Further, in the clutch body portion 214 of the webbing take-up device 210, the coupling screw 221 coaxially and integrally coupled to the take-up shaft 220 penetrates the coupling hole 238 of the ratchet 234 such that relative rotation is impossible and is press-fitted into the press fit portion 216 of the washer 209 integrally attached to the ratchet 234. Consequently, backlash of the ratchet 234 with respect to the coupling screw 221 is prevented, and the occurrence of striking sounds (backlash sounds) resulting from such backlash is prevented.

Moreover, the press fit portion 216 of the washer 209 includes the crush ribs 218 that are crushed by the press-fitting of the coupling screw 221. Consequently, the load when the coupling screw 221 is press-fitted into the press fit portion 216 can be easily adjusted by changing the size and the shape of the crush ribs 218.

Further, in the clutch 293 of the webbing take-up device 210, with respect to the clutch case 201 and the cover clutch 290 that house the clutch body portion 214 and the clutch gear portion 292, the cover clutch 290 is attached to the open side of the clutch case 201 as a result of the through holes 202 of the two hook-and-lock pawls 200 that protrude in the plate thickness direction fitting and hooking-and-locking together with the two engagement protrusions 206 disposed on the side wall of the clutch case 201. Consequently, when the cover clutch 290 is to be attached to the clutch case 201, it is not necessary to use tools, and the cover clutch 290 can be easily and quickly attached by manual work.

Moreover, in this case, the guide portions 204 that guide and position the hook-and-lock pawls 200 of the cover clutch 290 are disposed in the clutch case 201. Thus, the work of attaching the cover clutch 290 to the clutch case 201 becomes even easier.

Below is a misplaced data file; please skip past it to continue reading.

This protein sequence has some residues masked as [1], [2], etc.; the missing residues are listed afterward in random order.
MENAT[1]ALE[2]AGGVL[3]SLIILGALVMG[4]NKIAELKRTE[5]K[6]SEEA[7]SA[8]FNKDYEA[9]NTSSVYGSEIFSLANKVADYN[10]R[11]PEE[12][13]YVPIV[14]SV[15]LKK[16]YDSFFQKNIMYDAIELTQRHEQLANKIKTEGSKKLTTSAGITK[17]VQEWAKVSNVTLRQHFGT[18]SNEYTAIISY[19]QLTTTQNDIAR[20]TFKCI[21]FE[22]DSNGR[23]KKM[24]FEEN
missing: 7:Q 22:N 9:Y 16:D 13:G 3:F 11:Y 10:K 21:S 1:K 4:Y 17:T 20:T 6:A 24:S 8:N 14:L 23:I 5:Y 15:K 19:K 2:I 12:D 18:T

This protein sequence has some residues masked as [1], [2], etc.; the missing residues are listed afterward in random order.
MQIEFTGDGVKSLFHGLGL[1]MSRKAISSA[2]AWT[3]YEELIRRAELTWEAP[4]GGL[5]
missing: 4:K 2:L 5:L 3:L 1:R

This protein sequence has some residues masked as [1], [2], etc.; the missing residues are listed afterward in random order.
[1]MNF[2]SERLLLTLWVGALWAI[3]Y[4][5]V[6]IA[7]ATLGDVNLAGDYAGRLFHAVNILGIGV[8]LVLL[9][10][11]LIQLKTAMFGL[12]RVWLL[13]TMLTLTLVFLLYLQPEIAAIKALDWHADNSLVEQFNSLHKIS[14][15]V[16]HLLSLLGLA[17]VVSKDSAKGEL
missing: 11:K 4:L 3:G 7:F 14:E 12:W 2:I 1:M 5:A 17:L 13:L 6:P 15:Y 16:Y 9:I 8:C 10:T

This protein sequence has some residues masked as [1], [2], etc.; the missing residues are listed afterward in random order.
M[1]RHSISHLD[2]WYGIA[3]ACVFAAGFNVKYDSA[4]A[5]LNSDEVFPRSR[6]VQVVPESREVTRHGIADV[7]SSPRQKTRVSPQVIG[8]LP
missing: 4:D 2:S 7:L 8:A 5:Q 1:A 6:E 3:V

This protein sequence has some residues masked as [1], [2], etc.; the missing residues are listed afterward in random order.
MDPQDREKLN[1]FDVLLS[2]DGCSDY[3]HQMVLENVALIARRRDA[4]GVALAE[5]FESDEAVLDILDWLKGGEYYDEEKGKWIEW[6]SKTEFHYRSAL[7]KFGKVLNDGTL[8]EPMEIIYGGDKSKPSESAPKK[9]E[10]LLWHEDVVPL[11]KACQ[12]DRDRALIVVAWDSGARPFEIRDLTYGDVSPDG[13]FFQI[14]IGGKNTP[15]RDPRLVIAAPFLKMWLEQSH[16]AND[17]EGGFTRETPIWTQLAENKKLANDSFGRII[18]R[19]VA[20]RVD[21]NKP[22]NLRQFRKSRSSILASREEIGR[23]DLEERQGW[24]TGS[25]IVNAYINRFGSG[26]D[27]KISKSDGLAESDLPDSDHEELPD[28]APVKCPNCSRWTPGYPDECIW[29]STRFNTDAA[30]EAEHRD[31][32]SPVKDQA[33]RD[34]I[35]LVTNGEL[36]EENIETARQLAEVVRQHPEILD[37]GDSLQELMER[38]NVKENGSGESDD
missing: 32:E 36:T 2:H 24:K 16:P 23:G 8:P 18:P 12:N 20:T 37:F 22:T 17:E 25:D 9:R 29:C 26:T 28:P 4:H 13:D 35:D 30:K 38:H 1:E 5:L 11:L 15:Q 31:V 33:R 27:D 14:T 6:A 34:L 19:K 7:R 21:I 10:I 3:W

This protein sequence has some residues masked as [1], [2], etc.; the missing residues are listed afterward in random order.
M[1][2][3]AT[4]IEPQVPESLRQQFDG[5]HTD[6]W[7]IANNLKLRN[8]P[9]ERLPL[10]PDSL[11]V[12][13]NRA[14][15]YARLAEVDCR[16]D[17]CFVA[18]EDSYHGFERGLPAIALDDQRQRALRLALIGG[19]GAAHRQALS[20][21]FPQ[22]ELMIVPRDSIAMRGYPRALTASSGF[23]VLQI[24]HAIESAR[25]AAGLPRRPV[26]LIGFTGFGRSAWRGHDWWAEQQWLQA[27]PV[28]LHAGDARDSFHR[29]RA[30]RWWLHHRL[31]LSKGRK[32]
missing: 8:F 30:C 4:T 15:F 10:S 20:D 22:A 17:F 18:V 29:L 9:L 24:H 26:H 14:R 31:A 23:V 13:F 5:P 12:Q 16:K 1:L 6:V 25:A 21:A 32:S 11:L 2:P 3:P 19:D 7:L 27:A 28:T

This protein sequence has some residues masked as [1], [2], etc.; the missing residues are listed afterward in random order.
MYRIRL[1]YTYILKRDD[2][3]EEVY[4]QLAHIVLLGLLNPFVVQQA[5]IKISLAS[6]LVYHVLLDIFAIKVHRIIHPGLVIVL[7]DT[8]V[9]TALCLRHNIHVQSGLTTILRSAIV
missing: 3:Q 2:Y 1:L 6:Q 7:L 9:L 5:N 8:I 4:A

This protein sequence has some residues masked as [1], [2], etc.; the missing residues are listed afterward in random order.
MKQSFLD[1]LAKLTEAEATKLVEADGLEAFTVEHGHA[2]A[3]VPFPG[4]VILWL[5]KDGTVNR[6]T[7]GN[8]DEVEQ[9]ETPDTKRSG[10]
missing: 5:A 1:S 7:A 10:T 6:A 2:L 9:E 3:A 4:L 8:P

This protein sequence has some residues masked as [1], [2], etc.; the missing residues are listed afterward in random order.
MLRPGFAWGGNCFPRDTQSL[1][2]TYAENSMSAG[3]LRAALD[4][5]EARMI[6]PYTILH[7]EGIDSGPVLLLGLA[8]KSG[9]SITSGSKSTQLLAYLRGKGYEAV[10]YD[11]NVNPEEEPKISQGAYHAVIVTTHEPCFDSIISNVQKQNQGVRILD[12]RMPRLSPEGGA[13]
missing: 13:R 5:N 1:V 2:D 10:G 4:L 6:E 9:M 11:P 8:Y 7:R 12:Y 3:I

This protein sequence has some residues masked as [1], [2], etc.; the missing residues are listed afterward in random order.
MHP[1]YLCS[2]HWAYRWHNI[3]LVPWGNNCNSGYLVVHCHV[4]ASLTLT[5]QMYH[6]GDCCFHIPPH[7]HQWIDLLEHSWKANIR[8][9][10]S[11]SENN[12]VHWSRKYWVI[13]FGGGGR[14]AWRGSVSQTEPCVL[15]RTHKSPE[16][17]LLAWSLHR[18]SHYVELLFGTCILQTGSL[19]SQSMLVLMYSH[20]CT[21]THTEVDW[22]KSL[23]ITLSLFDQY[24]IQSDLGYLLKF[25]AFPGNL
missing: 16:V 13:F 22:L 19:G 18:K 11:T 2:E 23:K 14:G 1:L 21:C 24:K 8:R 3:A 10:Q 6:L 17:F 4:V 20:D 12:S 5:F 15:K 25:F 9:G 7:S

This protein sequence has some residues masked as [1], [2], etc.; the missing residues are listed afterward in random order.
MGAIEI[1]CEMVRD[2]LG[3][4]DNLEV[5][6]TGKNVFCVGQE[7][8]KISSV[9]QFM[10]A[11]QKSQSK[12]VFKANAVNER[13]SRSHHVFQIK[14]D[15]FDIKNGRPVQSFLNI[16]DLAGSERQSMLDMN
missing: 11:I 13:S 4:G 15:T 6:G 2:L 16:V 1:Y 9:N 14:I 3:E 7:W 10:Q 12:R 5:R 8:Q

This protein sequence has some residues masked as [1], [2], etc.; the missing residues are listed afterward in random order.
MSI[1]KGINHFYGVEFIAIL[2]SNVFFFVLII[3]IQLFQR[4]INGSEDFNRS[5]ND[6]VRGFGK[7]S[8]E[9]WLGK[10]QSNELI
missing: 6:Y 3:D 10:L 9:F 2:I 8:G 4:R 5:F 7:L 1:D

Further, in this case, because the guide portions 204 have groove shapes and the hook-and-lock pawls 200 fit together with the guide portions 204, the hook-and-lock pawls 200 can be prevented from becoming displaced (escaping) along the side wall of the clutch case 201 when the cover clutch 290 is to be attached to the clutch case 201. Consequently, it is not necessary to set the two hook-and-lock pawls 200 to positions where the clutch case 201 is sandwiched by the hook-and-lock pawls 200 (e.g., in FIG. 13, the right side end surface and the left side end surface of the cover clutch 290), and it becomes possible to dispose the hook-and-lock pawls 200 on mutually orthogonal end surfaces of the cover clutch 290 (in FIG. 13, the left side end surface and the lower side end surface) as in the second embodiment. Thus, the degree of freedom with which the positions of the hook-and-lock pawls 200 can be set is improved.

As described above, in the webbing take-up device 210 pertaining to the second embodiment, erroneous linkage of the clutch body portion 214 can be prevented. Further, the load (overload) at the time of rotation transmission cutoff between the gear wheel 216 and the rotor 224 can be easily set. Moreover, the attachment of the cover clutch 290 to the clutch case 201 becomes easy. Further still, backlash between the ratchet 234 and the coupling screw 221 is prevented, and the occurrence of backlash sounds is prevented. Further, the load when the coupling screw 221 is press-fitted into the washer 234 can be easily adjusted.